Facial recognition’s latest foe: Italian knitwear

At first glance, the sweater looks straight out of the Cosby Show: colorful swirls, crazy textures, a kind of abstract collage of green, red and yellow. But his knitwear has a secret mission: to fool facial recognition software.

Rachele Didero, the founder of Italian fashion tech startup Cap_able, wanted her clothes and designs to “have a function” beyond fashion. And the resulting Manifesto collection is a range of sweaters, hoodies, t-shirts and pants, all part of an experiment in opposing artificial intelligence. She’s trying to create a blind spot in those all-seeing facial recognition systems that have become a staple for surveilling public spaces around the world.

As the AI ​​learns by processing millions of images to identify things in the real world, Didero created patterns that trick the technology into misidentifying things. “These clothes confuse the algorithm” with patterns it doesn’t expect, she said.

And with her clothing line, Didero has created something of an AI head fake – she hides patterns and shapes to trick the AI ​​into misidentifying people.

The idea came from a conversation between Didero and some of her friends at the Fashion Institute of Technology, a design school in New York. They talked about how facial recognition software is expanding and if they could do anything about it.

A Cap_able hoodie hides enemy images of zebras to trick the AI.

Turns out one of her friends was an engineer from India and had been working on some sort of adversary patch designed to intentionally trick AI programs into seeing something that isn’t there.

“And then I thought Okay, maybe we can do something together,” She said.

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They created a clothing line full of hidden animals, people, and other distracting shapes that are like bright shiny objects that face recognition algorithms smolder on.

The clothing line is trying to get facial recognition to identify “zebras, elephants, giraffes or dogs,” Didero said.

To see how effective the designs really were, Cap_able tested the clothing with a deep learning algorithm called YOLO, which identifies and classifies objects. The Manifesto Collection is not foolproof. Didero said her clothes have about a 60% success rate with YOLO, meaning the software recognizes a giraffe, for example, but not a human face.

“These enemy and digital images take all the attention away from the algorithm,” Didero said. “It’s like they’re drawn to these colorful patterns and see something that’s not there.”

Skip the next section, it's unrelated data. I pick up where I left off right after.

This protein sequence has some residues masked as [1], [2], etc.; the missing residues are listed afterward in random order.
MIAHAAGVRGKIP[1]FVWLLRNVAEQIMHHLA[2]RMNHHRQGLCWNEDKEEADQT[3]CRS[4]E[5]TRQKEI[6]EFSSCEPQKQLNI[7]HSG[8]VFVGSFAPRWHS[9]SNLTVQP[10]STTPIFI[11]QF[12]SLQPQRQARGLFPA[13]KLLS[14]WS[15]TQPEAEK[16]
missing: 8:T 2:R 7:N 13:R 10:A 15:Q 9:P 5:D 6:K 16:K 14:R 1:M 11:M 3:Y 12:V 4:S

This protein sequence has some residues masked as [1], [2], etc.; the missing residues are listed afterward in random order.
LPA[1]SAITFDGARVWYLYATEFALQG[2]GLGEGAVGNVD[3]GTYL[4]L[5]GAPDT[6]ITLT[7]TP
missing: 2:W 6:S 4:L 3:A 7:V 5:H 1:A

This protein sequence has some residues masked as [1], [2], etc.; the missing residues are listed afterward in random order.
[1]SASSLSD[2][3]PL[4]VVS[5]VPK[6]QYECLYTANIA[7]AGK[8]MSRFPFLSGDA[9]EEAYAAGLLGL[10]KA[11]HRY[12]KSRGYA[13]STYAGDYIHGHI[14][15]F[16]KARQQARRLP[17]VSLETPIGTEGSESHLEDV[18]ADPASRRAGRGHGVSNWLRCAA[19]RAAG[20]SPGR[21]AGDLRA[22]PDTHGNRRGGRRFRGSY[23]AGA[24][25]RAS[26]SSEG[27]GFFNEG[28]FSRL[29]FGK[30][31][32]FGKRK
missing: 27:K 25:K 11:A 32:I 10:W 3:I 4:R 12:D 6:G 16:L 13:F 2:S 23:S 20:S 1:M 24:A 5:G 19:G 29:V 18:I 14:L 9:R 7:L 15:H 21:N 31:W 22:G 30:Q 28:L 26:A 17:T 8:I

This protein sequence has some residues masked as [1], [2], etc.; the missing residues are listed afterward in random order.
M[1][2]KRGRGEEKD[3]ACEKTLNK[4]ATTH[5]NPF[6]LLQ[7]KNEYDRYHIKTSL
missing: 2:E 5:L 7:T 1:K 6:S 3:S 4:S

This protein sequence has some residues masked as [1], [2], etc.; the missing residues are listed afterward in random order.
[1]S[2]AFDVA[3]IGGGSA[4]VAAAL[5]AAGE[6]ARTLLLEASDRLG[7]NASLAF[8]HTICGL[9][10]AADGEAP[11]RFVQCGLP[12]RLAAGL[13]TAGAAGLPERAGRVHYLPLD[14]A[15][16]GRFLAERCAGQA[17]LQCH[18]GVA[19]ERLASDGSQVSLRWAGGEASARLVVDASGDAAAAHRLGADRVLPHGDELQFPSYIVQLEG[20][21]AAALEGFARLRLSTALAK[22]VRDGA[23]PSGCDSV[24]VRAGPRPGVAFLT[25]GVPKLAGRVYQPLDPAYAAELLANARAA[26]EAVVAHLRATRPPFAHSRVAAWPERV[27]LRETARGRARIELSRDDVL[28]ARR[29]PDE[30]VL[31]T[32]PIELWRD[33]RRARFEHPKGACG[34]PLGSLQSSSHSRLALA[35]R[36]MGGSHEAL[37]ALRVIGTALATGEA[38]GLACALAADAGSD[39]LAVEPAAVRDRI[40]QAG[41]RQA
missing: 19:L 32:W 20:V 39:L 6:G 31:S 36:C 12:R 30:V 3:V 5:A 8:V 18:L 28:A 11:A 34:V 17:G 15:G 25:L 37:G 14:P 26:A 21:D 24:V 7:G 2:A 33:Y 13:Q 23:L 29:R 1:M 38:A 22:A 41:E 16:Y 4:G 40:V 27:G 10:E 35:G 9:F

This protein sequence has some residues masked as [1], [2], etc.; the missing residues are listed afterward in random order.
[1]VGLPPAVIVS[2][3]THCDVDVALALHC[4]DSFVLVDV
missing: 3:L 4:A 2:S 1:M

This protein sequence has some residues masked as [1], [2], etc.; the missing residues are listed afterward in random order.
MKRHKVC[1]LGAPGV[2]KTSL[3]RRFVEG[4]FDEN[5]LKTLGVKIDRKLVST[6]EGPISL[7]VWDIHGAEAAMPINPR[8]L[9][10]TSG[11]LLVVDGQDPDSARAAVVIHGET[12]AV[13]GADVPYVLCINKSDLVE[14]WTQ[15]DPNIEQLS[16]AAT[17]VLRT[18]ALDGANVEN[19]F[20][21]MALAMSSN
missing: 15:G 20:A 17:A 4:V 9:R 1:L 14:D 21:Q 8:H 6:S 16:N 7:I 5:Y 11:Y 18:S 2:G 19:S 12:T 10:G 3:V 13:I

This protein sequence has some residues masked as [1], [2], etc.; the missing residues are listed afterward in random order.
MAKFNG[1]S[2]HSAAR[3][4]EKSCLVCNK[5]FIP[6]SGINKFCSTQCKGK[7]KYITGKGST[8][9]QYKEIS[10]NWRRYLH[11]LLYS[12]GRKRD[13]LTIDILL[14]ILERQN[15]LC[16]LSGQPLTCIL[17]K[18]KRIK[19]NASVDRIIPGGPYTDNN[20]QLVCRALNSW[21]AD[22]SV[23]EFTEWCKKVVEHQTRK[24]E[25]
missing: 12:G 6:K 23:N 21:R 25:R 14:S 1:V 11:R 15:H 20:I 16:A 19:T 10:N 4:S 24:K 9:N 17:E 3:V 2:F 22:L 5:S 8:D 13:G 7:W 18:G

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Contradictory design

Traditionally, enemy AI experiments have sought to improve AI, not fool it.

In 2017, a University of California, Berkeley professor named Dawn Song found a way to convince a self-driving car that a stop sign isn’t a stop sign after all. By placing stickers and tape in precise locations on the stop sign, she was able to convince the car’s image classifier that it was a “45 mph speed limit” sign instead.

“We wanted to see if an attacker could actually manipulate a physical object in a way that could fool the AI,” Song said.

And it worked. The experiment confirmed Song’s worst fears about AI and the many ways adversaries could exploit its vulnerabilities.

If AI is going to be used in the real world, Song argued, it needs to be tested. It has to be challenged. And it has to be resilient.

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“We want to show that these models actually still have major flaws,” Song said, particularly in cases that could put people in physical danger.

As the facial recognition technology market booms, so does an industry working to undermine it.

Didero sees Cap_able’s clothing as just a tool in a broader struggle for privacy.

“I give people the opportunity not to be detected by this technology every moment,” she said.

On Thursday, five US senators called on the Transportation Security Administration to stop using facial recognition at airports, citing privacy concerns and a track record of disproportionately misidentifying Asian and African-American people.

“American [sic] Civil liberties are threatened when the government deploys this technology extensively without sufficient evidence that the technology is effective among people of color and does not violate Americans’ right to privacy,” they wrote.


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